Groups of Fungi
Fungi are closely related to animals, at least more closely than either is related to plants. There are other groups whose potential inclusion within Fungi has been debated.
The placement of the two groups of "higher" fungi is secure; these are the Ascomycota (truffles, lichens, morels, and most yeasts including those used in brewing and bakery) and the Basidiomycota (mushrooms, puffballs, smuts, rusts, and certain yeasts). Trichomycetes are fungi that are obligate symbiotes of insects, usually commensal (that is, harmless but not helpful to the host) but sometimes parasitic.
The highly simplified, single-celled, parasitic Microsporidia are now generally placed within Fungi as well. The most basal (primitive) group now generally placed within Fungi is the Chytridiomycota; these are the organisms thought to be responsible for the decline of some frogs and other amphibians worldwide.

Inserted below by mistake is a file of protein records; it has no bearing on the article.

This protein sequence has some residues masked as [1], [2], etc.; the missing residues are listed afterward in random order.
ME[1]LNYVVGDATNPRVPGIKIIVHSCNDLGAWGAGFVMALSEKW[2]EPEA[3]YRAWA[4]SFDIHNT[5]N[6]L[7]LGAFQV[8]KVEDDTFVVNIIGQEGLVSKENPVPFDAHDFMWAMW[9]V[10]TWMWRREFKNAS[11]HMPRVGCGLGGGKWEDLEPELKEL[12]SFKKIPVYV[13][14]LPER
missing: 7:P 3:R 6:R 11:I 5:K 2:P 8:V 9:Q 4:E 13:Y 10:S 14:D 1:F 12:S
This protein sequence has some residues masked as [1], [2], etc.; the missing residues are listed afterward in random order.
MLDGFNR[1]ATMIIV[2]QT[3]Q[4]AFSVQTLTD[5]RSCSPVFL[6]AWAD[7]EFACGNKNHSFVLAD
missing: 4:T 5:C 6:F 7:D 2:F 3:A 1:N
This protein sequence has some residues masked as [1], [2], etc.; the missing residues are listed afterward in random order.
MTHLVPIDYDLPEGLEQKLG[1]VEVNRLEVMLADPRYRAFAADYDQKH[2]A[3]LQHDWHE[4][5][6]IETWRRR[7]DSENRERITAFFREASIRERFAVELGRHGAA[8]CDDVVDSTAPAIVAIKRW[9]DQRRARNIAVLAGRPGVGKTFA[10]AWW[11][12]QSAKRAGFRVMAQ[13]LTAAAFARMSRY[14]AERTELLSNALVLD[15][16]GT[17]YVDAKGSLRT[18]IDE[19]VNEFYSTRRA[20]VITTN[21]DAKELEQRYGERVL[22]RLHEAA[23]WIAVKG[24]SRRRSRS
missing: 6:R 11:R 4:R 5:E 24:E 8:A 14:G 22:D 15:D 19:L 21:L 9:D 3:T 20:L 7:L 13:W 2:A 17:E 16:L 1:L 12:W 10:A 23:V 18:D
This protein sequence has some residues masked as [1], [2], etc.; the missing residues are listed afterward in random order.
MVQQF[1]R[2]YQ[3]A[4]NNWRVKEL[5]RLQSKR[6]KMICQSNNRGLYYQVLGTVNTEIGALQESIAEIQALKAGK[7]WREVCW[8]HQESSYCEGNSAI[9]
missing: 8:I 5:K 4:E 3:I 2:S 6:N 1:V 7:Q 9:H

Most slime molds (Mycetozoa and several other groups) share a more recent common ancestor with plants than with fungi and animals, so they should not be included within Fungi on the basis of phylogeny. One group of slime molds, the Phytomyxea, predates the last common ancestor of plants and animals-fungi, so they should not be included within Fungi either.